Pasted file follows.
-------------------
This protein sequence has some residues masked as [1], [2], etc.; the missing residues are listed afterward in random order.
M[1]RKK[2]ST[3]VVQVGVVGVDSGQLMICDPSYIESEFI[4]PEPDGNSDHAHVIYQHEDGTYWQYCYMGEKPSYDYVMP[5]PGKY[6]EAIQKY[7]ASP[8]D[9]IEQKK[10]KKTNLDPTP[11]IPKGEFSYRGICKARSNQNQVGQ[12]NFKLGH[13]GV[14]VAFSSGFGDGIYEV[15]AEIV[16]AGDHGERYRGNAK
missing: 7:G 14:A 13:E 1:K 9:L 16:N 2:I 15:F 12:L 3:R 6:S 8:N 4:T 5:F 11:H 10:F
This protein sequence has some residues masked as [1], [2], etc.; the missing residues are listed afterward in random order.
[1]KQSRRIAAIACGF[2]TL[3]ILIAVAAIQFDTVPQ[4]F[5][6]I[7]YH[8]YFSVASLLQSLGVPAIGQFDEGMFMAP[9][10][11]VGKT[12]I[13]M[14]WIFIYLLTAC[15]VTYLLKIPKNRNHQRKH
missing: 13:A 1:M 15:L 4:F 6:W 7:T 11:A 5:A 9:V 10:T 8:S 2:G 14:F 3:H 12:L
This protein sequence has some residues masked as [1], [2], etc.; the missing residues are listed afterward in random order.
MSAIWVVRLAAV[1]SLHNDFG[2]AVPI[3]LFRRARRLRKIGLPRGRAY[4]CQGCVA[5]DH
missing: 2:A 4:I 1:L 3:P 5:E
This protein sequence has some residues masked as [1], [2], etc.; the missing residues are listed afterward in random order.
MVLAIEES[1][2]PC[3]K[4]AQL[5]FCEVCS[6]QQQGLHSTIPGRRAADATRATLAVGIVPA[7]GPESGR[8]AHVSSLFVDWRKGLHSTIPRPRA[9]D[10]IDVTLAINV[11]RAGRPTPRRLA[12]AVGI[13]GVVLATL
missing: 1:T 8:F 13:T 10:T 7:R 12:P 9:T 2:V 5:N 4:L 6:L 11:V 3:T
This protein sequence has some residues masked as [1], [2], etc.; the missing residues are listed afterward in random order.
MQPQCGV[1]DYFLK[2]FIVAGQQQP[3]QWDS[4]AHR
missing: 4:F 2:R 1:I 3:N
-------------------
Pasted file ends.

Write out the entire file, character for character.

This protein sequence has some residues masked as [1], [2], etc.; the missing residues are listed afterward in random order.
M[1]RKK[2]ST[3]VVQVGVVGVDSGQLMICDPSYIESEFI[4]PEPDGNSDHAHVIYQHEDGTYWQYCYMGEKPSYDYVMP[5]PGKY[6]EAIQKY[7]ASP[8]D[9]IEQKK[10]KKTNLDPTP[11]IPKGEFSYRGICKARSNQNQVGQ[12]NFKLGH[13]GV[14]VAFSSGFGDGIYEV[15]AEIV[16]AGDHGERYRGNAK
missing: 7:G 14:A 13:E 1:K 9:L 16:N 2:I 15:F 12:L 3:R 6:S 8:N 4:T 5:F 11:H 10:F
This protein sequence has some residues masked as [1], [2], etc.; the missing residues are listed afterward in random order.
[1]KQSRRIAAIACGF[2]TL[3]ILIAVAAIQFDTVPQ[4]F[5][6]I[7]YH[8]YFSVASLLQSLGVPAIGQFDEGMFMAP[9][10][11]VGKT[12]I[13]M[14]WIFIYLLTAC[15]VTYLLKIPKNRNHQRKH
missing: 13:A 1:M 15:L 4:F 6:W 7:T 11:A 5:A 9:V 10:T 8:S 2:G 14:F 3:H 12:L
This protein sequence has some residues masked as [1], [2], etc.; the missing residues are listed afterward in random order.
MSAIWVVRLAAV[1]SLHNDFG[2]AVPI[3]LFRRARRLRKIGLPRGRAY[4]CQGCVA[5]DH
missing: 2:A 4:I 1:L 3:P 5:E
This protein sequence has some residues masked as [1], [2], etc.; the missing residues are listed afterward in random order.
MVLAIEES[1][2]PC[3]K[4]AQL[5]FCEVCS[6]QQQGLHSTIPGRRAADATRATLAVGIVPA[7]GPESGR[8]AHVSSLFVDWRKGLHSTIPRPRA[9]D[10]IDVTLAINV[11]RAGRPTPRRLA[12]AVGI[13]GVVLATL
missing: 1:T 8:F 13:T 10:T 7:R 12:P 9:T 2:V 5:N 4:L 6:L 11:V 3:T
This protein sequence has some residues masked as [1], [2], etc.; the missing residues are listed afterward in random order.
MQPQCGV[1]DYFLK[2]FIVAGQQQP[3]QWDS[4]AHR
missing: 4:F 2:R 1:I 3:N